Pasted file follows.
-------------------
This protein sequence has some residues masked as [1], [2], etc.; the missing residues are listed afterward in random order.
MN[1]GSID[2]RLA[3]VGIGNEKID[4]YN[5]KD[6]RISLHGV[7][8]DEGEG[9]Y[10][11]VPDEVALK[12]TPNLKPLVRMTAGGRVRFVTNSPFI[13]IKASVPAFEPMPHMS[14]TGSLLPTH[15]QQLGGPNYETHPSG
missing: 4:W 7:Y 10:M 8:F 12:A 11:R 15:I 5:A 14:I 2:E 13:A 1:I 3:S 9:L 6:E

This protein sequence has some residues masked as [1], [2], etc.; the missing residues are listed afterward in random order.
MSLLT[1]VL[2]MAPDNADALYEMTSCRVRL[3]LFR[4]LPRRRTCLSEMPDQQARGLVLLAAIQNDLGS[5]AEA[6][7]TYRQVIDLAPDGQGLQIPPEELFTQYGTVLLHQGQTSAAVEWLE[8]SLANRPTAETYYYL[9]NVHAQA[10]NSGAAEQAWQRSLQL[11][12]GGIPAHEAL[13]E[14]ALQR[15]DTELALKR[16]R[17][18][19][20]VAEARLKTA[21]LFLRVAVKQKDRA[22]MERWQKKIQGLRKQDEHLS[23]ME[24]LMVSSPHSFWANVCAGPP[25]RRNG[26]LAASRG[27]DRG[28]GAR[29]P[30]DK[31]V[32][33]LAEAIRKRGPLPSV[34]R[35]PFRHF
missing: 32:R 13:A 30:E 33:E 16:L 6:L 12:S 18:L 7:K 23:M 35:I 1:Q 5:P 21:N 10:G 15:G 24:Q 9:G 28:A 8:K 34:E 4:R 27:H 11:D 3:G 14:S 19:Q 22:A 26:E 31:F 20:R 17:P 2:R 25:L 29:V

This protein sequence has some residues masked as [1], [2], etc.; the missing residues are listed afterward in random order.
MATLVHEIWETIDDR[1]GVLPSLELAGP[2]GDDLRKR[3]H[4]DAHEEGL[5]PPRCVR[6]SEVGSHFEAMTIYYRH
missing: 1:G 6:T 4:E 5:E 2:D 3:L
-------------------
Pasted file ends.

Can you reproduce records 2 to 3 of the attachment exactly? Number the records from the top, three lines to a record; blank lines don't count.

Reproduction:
This protein sequence has some residues masked as [1], [2], etc.; the missing residues are listed afterward in random order.
MSLLT[1]VL[2]MAPDNADALYEMTSCRVRL[3]LFR[4]LPRRRTCLSEMPDQQARGLVLLAAIQNDLGS[5]AEA[6][7]TYRQVIDLAPDGQGLQIPPEELFTQYGTVLLHQGQTSAAVEWLE[8]SLANRPTAETYYYL[9]NVHAQA[10]NSGAAEQAWQRSLQL[11][12]GGIPAHEAL[13]E[14]ALQR[15]DTELALKR[16]R[17][18][19][20]VAEARLKTA[21]LFLRVAVKQKDRA[22]MERWQKKIQGLRKQDEHLS[23]ME[24]LMVSSPHSFWANVCAGPP[25]RRNG[26]LAASRG[27]DRG[28]GAR[29]P[30]DK[31]V[32][33]LAEAIRKRGPLPSV[34]R[35]PFRHF
missing: 32:R 13:A 30:E 33:E 16:L 6:L 12:S 18:L 7:K 23:M 35:I 1:Q 5:P 21:N 10:G 15:G 24:Q 9:G 28:A 8:K 34:E 4:R 27:H 11:D 3:G 14:S 19:Q 22:A 26:E 31:F 20:R 17:P 2:R 25:L 29:V

This protein sequence has some residues masked as [1], [2], etc.; the missing residues are listed afterward in random order.
MATLVHEIWETIDDR[1]GVLPSLELAGP[2]GDDLRKR[3]H[4]DAHEEGL[5]PPRCVR[6]SEVGSHFEAMTIYYRH
missing: 1:G 6:T 4:E 5:E 2:D 3:L